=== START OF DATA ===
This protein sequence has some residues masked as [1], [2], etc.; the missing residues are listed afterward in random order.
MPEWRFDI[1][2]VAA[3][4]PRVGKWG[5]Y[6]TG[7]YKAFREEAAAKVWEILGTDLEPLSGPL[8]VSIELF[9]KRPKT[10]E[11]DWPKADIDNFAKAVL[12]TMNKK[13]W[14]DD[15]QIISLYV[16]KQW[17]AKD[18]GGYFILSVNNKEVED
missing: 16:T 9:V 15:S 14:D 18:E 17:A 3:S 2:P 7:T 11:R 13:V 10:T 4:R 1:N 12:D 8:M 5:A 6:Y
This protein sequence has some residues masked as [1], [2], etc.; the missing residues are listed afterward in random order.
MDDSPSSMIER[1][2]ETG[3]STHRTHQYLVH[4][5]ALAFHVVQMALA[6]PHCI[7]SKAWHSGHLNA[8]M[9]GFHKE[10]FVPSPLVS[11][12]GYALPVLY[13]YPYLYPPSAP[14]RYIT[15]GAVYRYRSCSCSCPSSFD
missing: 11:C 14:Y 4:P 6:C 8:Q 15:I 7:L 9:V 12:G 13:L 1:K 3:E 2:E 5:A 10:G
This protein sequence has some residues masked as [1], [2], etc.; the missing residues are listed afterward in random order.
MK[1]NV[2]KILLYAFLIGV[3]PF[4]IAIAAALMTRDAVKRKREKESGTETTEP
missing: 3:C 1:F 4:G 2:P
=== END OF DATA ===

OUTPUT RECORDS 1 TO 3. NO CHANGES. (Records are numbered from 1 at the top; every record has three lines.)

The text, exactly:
This protein sequence has some residues masked as [1], [2], etc.; the missing residues are listed afterward in random order.
MPEWRFDI[1][2]VAA[3][4]PRVGKWG[5]Y[6]TG[7]YKAFREEAAAKVWEILGTDLEPLSGPL[8]VSIELF[9]KRPKT[10]E[11]DWPKADIDNFAKAVL[12]TMNKK[13]W[14]DD[15]QIISLYV[16]KQW[17]AKD[18]GGYFILSVNNKEVED
missing: 16:T 9:V 15:S 14:D 18:E 17:A 3:S 2:P 7:T 11:R 13:V 10:T 4:R 1:N 12:D 8:M 5:A 6:Y
This protein sequence has some residues masked as [1], [2], etc.; the missing residues are listed afterward in random order.
MDDSPSSMIER[1][2]ETG[3]STHRTHQYLVH[4][5]ALAFHVVQMALA[6]PHCI[7]SKAWHSGHLNA[8]M[9]GFHKE[10]FVPSPLVS[11][12]GYALPVLY[13]YPYLYPPSAP[14]RYIT[15]GAVYRYRSCSCSCPSSFD
missing: 11:C 14:Y 4:P 6:C 8:Q 15:I 7:L 9:V 12:G 13:L 1:K 3:E 2:E 5:A 10:G
This protein sequence has some residues masked as [1], [2], etc.; the missing residues are listed afterward in random order.
MK[1]NV[2]KILLYAFLIGV[3]PF[4]IAIAAALMTRDAVKRKREKESGTETTEP
missing: 3:C 1:F 4:G 2:P